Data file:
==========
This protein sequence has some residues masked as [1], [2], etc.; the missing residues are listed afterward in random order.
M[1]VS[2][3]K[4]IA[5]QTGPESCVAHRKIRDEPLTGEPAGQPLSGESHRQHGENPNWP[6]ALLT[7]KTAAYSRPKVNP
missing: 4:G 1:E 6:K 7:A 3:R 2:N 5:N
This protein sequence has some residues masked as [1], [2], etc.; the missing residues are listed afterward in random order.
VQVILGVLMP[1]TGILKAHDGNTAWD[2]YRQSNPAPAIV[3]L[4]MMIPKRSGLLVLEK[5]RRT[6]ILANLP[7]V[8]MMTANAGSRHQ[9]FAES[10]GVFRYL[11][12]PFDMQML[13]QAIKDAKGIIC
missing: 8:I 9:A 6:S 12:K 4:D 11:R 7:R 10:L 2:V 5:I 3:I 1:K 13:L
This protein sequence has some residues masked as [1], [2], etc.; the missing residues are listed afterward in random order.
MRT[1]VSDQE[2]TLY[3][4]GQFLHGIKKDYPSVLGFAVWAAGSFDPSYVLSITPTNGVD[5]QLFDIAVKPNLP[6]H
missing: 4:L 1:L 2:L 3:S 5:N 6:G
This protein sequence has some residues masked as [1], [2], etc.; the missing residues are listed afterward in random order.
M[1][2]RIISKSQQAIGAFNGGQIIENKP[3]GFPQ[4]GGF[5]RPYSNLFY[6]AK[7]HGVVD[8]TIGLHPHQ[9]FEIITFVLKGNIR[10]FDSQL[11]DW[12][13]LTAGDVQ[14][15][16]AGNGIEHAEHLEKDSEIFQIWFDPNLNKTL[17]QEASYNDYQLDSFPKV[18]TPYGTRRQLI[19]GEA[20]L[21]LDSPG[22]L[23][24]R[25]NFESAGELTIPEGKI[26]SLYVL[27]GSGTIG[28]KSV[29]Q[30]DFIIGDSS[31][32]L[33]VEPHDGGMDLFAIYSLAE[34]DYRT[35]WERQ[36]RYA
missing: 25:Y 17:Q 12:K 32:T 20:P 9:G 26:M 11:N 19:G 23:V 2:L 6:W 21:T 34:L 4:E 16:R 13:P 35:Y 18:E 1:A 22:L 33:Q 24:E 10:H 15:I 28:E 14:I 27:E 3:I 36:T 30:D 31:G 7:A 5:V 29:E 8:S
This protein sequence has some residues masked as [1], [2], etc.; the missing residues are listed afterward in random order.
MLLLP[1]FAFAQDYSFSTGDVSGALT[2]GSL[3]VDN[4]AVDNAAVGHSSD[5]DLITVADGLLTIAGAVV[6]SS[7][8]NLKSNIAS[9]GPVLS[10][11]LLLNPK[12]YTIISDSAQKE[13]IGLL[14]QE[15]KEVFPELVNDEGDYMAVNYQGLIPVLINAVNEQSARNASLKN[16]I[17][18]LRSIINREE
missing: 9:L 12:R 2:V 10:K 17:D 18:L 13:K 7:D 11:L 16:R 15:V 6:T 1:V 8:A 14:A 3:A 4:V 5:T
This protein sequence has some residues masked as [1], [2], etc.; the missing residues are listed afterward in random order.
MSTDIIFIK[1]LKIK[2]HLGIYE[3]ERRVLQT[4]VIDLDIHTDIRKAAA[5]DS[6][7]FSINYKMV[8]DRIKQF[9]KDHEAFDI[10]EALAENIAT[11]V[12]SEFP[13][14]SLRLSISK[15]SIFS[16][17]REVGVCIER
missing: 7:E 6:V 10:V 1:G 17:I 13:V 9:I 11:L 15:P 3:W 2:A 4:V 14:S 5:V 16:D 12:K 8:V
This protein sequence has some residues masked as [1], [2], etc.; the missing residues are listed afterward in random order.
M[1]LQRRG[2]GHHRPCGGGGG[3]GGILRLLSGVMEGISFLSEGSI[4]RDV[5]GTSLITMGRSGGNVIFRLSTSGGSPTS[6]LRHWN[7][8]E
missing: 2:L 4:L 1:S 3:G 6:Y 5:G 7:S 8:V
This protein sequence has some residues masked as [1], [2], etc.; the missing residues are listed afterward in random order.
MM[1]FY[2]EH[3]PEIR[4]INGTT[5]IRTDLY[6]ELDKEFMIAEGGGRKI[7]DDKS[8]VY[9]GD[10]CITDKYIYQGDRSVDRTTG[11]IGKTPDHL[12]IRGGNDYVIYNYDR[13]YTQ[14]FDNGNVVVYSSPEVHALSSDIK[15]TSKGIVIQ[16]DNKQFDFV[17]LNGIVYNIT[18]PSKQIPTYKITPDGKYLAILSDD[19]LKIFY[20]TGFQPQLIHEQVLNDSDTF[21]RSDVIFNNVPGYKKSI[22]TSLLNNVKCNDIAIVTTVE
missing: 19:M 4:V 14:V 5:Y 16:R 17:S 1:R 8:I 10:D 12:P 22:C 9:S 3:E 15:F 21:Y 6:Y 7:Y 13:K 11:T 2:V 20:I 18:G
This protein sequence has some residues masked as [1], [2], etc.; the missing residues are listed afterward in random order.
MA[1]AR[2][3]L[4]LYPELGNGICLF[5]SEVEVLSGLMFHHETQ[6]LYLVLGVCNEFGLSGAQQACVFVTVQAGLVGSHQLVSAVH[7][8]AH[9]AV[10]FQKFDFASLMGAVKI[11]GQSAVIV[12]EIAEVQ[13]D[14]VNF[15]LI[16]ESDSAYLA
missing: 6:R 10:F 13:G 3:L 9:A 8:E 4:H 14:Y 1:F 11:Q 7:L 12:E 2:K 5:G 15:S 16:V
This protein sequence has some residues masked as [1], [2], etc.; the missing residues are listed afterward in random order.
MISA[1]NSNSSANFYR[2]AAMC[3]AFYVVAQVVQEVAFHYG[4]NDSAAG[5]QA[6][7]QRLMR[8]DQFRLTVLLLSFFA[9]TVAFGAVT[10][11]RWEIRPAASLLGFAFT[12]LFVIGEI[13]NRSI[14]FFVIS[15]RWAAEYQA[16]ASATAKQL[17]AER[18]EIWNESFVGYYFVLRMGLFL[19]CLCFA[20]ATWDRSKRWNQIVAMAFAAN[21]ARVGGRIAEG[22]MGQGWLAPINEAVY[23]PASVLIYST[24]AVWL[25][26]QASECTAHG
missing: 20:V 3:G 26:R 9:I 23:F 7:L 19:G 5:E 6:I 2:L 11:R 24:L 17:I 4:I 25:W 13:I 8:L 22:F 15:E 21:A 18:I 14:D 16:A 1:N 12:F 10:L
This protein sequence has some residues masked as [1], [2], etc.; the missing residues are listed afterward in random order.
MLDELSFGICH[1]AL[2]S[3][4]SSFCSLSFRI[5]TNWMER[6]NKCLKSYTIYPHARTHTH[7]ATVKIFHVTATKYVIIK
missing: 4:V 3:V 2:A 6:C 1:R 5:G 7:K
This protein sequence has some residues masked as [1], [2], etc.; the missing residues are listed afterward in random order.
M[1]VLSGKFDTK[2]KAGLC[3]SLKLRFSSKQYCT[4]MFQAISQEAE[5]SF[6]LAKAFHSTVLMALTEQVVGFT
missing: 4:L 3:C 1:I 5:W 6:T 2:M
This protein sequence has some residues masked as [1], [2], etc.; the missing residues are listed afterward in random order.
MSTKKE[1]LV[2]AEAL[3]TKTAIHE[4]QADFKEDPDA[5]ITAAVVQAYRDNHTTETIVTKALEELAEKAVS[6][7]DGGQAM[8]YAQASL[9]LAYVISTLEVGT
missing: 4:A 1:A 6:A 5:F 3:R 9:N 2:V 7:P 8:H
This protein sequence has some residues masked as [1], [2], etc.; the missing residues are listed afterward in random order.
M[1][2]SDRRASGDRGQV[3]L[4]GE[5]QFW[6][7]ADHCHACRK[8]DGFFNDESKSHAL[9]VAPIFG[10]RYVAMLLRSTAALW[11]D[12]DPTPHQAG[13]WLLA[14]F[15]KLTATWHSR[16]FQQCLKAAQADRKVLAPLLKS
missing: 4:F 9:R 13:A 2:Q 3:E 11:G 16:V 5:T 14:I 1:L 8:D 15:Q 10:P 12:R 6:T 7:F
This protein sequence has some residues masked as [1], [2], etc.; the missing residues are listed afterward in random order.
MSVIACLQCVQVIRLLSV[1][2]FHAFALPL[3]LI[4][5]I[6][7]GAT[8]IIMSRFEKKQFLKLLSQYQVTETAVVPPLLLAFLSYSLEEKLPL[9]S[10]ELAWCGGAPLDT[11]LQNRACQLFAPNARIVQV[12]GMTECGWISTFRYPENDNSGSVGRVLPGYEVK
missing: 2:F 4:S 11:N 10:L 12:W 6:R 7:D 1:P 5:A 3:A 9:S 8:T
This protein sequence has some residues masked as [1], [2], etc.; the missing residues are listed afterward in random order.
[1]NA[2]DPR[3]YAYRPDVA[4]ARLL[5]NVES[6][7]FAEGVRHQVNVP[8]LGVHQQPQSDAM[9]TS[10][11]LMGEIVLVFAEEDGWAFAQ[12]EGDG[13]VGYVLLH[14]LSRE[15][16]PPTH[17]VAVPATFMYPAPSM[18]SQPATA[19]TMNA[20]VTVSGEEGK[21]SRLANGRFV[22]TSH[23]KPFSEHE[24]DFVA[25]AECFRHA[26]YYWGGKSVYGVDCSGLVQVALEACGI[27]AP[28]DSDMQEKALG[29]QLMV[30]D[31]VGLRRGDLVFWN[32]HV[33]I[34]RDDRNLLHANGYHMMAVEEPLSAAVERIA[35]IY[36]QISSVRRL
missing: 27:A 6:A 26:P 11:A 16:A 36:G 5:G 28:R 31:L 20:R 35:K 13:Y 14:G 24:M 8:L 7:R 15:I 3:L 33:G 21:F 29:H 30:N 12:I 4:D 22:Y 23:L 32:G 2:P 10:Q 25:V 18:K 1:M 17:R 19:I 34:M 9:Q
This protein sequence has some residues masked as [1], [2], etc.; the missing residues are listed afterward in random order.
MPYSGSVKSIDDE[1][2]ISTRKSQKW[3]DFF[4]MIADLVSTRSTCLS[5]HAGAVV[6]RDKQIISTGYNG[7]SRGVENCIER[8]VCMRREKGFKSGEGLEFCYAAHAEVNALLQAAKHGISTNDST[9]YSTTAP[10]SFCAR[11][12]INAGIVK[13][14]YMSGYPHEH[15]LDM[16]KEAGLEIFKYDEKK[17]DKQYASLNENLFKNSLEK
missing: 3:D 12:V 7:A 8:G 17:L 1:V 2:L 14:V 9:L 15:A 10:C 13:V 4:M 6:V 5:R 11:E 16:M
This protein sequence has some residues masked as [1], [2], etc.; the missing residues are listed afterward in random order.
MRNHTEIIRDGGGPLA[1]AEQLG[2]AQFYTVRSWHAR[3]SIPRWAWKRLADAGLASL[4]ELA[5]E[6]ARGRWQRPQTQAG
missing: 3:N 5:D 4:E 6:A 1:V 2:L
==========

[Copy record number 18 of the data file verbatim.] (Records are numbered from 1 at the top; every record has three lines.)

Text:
This protein sequence has some residues masked as [1], [2], etc.; the missing residues are listed afterward in random order.
MRNHTEIIRDGGGPLA[1]AEQLG[2]AQFYTVRSWHAR[3]SIPRWAWKRLADAGLASL[4]ELA[5]E[6]ARGRWQRPQTQAG
missing: 3:N 5:D 4:E 6:A 1:V 2:L